Category Archives: Technical

MAIB report on accident leading to fatalities due to carbon monoxide poisoning

The Marine Accident Investigation Branch (MAIB) has just published their report into the tragic accident on Lake Windemere last April where two people lost their lives to carbon monoxide poisoning. The report makes very sobering reading, and whilst it examines in some detail the reasons for the build up of carbon monoxide in the boat, it also shows how quickly the effects of the gas can take hold, and how easy it is to miss the early warning signs. It is well worth all boaters reading it. The report can be found at:

There are a number of recommendations made in the report, including raising awareness of the dangers of using portable generators on boats, the dangers of DIY installations when dealing with carbon monoxide producing appliances, and the importance of the use of properly maintained CO alarms. The Boat Safety Scheme will be increasing the focus on these aspects in future examinations, and the BSS have welcomed the report – their response can be found at:

The BSS has published “Carbon Monoxide Safety on Boats”, which can be found at:

In addition, the BSS has produced the following Top Tips for staying safe from carbon monoxide:

Ten Essential CO Safety Tips for Boats
Over 30 boaters have died in the last 20 years from carbon monoxide (CO) poisoning.
It is a toxin that replaces the oxygen in the bloodstream, blocking supplies to vital organs. At low concentrations it can cause chronic illness, at higher levels it kills.
This deadly poison gas has multiple potential sources on boats including all fuelburning appliances, flues, chimneys, engines and exhausts.
Staying safe begins with installing all such equipment properly, in the way the maker describes.
Letting maintenance drift, or putting-off repairs is a risk, as is ignoring running instructions. Crew members need to understand the risks and know the danger signs; they must always be watchful.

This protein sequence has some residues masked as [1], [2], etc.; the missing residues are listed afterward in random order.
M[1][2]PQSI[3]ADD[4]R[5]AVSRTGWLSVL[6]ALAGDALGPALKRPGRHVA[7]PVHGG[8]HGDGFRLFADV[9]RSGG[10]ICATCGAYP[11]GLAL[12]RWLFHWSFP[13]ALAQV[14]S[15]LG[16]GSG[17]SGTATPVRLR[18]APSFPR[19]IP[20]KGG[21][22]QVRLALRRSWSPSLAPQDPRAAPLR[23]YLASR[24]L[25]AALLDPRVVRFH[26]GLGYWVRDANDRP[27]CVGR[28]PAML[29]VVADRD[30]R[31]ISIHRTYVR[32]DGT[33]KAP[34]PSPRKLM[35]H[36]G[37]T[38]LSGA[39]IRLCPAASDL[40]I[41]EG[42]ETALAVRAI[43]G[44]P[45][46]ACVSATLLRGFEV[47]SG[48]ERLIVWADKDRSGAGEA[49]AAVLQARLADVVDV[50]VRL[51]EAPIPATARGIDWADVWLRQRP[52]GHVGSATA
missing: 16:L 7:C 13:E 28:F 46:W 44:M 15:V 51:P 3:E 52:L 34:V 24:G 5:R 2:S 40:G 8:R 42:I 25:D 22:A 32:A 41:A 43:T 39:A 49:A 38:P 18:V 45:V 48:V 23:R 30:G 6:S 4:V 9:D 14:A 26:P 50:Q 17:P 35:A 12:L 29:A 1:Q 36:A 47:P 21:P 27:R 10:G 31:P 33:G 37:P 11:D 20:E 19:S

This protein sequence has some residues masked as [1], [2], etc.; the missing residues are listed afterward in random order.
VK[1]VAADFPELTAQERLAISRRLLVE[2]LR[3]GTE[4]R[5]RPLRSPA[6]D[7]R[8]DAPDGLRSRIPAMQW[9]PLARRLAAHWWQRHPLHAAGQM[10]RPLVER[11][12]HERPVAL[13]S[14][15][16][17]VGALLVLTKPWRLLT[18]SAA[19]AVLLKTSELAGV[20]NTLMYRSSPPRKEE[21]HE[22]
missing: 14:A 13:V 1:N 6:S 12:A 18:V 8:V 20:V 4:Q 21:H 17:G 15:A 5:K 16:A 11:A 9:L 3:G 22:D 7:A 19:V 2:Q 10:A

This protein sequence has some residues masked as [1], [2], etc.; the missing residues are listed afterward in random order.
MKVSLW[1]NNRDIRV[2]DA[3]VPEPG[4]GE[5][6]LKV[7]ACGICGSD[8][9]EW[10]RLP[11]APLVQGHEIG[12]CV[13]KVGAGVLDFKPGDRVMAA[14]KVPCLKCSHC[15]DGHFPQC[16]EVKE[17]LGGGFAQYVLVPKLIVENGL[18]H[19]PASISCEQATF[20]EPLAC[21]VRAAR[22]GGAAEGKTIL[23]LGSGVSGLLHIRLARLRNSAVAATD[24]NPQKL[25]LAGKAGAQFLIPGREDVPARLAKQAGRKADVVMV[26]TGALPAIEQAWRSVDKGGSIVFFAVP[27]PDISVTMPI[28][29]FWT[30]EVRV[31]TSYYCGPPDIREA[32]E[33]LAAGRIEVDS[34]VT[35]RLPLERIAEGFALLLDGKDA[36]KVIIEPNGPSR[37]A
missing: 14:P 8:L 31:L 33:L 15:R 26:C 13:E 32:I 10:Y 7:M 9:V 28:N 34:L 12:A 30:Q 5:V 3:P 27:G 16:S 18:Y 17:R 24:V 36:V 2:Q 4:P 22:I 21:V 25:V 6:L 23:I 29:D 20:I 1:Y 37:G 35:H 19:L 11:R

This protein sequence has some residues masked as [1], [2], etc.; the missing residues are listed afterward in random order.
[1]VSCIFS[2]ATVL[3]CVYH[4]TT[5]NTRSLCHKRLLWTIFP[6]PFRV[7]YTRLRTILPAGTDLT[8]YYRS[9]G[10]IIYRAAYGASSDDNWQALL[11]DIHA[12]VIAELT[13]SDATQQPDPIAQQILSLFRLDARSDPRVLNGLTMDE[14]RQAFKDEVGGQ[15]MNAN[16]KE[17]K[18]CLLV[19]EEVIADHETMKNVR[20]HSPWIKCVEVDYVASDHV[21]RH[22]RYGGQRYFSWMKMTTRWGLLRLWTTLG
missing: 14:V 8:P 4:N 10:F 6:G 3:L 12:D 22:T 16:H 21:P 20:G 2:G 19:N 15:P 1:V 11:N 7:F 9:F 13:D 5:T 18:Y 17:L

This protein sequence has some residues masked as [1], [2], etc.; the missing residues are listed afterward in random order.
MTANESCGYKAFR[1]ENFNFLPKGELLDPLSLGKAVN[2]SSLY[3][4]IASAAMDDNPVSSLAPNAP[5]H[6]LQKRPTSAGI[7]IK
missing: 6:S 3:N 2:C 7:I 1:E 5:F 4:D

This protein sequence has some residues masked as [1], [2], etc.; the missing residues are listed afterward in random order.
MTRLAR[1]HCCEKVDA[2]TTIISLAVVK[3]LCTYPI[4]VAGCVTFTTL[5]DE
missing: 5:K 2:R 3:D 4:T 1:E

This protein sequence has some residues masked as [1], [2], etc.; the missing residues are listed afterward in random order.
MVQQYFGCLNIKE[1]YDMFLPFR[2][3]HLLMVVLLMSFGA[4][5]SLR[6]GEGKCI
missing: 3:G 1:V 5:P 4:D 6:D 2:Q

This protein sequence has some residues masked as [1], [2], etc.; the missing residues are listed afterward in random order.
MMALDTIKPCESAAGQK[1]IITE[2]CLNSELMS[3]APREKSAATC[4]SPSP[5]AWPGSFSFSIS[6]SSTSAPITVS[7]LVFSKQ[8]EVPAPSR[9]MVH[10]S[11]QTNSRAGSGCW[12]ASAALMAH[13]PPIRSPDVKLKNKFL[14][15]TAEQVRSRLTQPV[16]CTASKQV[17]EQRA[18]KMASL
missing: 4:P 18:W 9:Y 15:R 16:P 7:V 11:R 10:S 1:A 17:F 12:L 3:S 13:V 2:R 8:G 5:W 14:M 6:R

These are the ten CO essentials that will help keep you and your crew safe:-
1) All the crew should know the symptoms of CO poisoning and how to react if it is suspected
2) Install fuel burning appliances properly, in-line with makers directions
3) Follow servicing guidelines; maintenance should be routine and competent – Don’t allow bodged repairs, adjustments and adaptations
4) Always use appliances as per the instructions and never use cookers for space heating
5) Don’t block ventilation – appliance fuels like gas, coal, wood, oil, paraffin, etc. need sufficient air to burn safely
6) Don’t bring charcoal BBQs on board, or have them near a cabin during or after use – only stone-cold charcoal is safe
7) Keep engine fumes out of the cabin space, never use a portable generator in or near a cabin
8) Learn about the danger signs, spot potential hazards before CO occurs
9) Deal with problems immediately, never use equipment you suspect has problems
10) Install a certified CO alarm (BS EN 50291-2), test it routinely and never remove the batteries
For more tips and advice to help you and your crew stay safe go to

Latest RYA Advice on Biodiesel

Low-sulphur fuel now being supplied